Karen and Josh said they wanted me to help them fix their marriage. That is why they were sitting on the couch in front of me, complaining about each other. She was too domineering, he said, overly controlling and bossy."Well, I wouldn't need to be if you would just pull your own weight around the house. You leave everything up to me and then get upset if I am not cheerful when I try to get it all done."
"What are you talking about?" he bellowed. "You are such a control freak; I don't get to contribute to anything in our lives unless it is on your terms." This is the kind of dialogue you would expect to hear if you were a fly on the wall of a psychologist's office. But would someone in our field consider these appropriate patients with problems readily addressed by OM? From my perspective, absolutely.
We learn early in our studies that there are emotional expressions of the major medical theories of OM. For example, Five Element Theory suggests that each element includes not only organs, grains, colors and directions, but correlating experiential states as well. Yin yang theory differentiates between experiences by defining them as negative or positive. Zang Fu Theory gives a doctor the ability to predict a patient's experiential tendencies, the patterns governing mental state and behavior, through diagnosis of the internal organs.
For every organ, chi or blood related syndrome, you will find correlating behavioral and attitudinal changes, as well as physical symptoms. The patterns of expression can be dramatic, as exemplified by the argument quickly developing between these spouses. Alternatively, subtle changes can seep into one's thoughts without much notice. As imbalance progresses, a patient may come to experience their entire life through a symptomatic web of thoughts and feelings.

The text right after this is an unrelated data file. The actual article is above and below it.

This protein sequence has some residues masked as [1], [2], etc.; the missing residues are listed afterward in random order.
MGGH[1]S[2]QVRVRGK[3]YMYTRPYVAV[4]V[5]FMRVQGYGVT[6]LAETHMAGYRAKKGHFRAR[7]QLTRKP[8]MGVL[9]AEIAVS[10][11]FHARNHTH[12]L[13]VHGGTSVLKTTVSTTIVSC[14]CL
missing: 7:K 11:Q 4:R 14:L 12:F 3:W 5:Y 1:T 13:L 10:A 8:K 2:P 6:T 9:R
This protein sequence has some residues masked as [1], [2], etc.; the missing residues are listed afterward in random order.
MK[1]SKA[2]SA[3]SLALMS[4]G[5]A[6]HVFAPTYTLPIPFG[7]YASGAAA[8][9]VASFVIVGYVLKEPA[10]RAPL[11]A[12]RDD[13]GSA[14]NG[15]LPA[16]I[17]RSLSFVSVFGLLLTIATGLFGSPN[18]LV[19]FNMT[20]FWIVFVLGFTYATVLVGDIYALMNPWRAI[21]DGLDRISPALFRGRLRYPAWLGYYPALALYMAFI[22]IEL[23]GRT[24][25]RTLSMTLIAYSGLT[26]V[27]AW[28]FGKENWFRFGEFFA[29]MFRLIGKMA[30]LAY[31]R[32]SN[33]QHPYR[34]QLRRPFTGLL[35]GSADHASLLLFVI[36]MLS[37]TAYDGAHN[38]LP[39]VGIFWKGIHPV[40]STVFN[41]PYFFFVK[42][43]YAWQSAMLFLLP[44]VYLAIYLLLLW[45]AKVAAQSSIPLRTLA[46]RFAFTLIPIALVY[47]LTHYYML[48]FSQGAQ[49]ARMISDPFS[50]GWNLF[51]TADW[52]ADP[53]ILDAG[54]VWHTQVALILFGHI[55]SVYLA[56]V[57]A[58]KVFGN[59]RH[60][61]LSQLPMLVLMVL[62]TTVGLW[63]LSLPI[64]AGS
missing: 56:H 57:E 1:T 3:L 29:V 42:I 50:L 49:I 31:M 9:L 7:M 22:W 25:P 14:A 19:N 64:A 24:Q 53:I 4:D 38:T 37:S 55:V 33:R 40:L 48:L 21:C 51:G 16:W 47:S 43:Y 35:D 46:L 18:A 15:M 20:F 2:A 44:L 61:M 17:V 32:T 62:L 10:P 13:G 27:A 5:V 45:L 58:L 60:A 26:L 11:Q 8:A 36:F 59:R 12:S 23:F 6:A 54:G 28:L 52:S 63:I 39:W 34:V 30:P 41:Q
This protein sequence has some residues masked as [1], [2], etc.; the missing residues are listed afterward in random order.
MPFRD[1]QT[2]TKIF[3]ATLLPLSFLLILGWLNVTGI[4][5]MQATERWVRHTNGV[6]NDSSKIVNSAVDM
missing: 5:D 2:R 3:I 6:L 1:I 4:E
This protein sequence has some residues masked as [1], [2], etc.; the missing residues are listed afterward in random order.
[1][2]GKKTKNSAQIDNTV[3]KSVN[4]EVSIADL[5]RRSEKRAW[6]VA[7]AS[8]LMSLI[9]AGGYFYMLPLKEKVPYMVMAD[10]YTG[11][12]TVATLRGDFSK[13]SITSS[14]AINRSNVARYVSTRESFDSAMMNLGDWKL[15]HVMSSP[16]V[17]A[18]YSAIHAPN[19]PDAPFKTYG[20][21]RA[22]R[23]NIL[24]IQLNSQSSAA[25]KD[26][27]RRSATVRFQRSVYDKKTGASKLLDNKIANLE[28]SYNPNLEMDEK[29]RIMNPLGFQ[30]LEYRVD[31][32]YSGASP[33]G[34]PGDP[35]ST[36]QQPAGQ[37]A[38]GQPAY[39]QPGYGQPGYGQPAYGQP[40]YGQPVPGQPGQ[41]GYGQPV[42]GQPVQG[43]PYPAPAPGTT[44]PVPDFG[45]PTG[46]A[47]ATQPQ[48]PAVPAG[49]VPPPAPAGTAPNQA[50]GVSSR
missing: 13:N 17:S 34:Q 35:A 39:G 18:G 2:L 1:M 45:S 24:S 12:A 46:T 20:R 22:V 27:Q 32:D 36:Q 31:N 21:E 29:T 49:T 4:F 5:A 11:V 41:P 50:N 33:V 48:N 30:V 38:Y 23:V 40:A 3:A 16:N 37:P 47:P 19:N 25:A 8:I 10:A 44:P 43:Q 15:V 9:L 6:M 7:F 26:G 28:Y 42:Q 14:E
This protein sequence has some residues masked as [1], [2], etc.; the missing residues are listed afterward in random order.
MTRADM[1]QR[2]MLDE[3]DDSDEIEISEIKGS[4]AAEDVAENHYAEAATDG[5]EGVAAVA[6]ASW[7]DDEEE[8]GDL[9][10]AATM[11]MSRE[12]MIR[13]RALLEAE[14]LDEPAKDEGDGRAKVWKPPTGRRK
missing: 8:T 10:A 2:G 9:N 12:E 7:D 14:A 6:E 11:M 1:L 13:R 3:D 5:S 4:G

My first experience working with marital problems was in 1984. Julie and Jeff had come to me for help with two physical health problems. He had a shoulder injury from falling off a ladder and she was a migraine sufferer. While their marriage had become comfortable and neither had severe complaints, the spark had vanished years ago and, try as they might, they could not re-ignite it. There was bitterness below the surface of their every day dialogue and activities. They touched this pain gingerly, without much skill and only infrequently, as they had no idea how to heal it.
Typically, a couple with this situation might just consider the problem something to avoid as the marriage slid, very slowly, downhill. Or, if more assertive in wanting to reclaim their passion, seek the support of a psychologist. However, four months into their individual treatment plans, I began to see changes in the way they interacted. Through strengthening with OM modalities, the energetic dynamic within each individual became more grounded, functional and attractive to the other. Their marriage naturally began to run more smoothly. They told me the bitterness between them was more easily approached and more readily overcome. I never discussed my intention of addressing their marital woes with them. My agenda was to support their chi and a bi-product of that process would be the improvement of the relationship between them.
Following my observations with Judy and Jeff, I noted that many patients suffered with behavioral symptoms. Darwin was the CEO of his own company. He had achieved significant success and was at the top of his industry. Now in his late 40s, he complained of a rift developing between himself and his wife, Angela. His sexual desire for her had increased substantially over the past few years. While he insisted that this was a compliment to her and a testament of his loyalty, she felt used and angry. Neither understood why his amorous yearnings created distance between them. She insisted he was "taking advantage" of her, while he felt rejected for wanting to give his beloved of 18 years his affections. Several sex and relationship therapists had failed to help them and their marriage was seriously breaking down over this issue. He came to see me for aid with his chronically high blood pressure. The medication given to him by his physician was having sexual side effects, which further exacerbated this situation.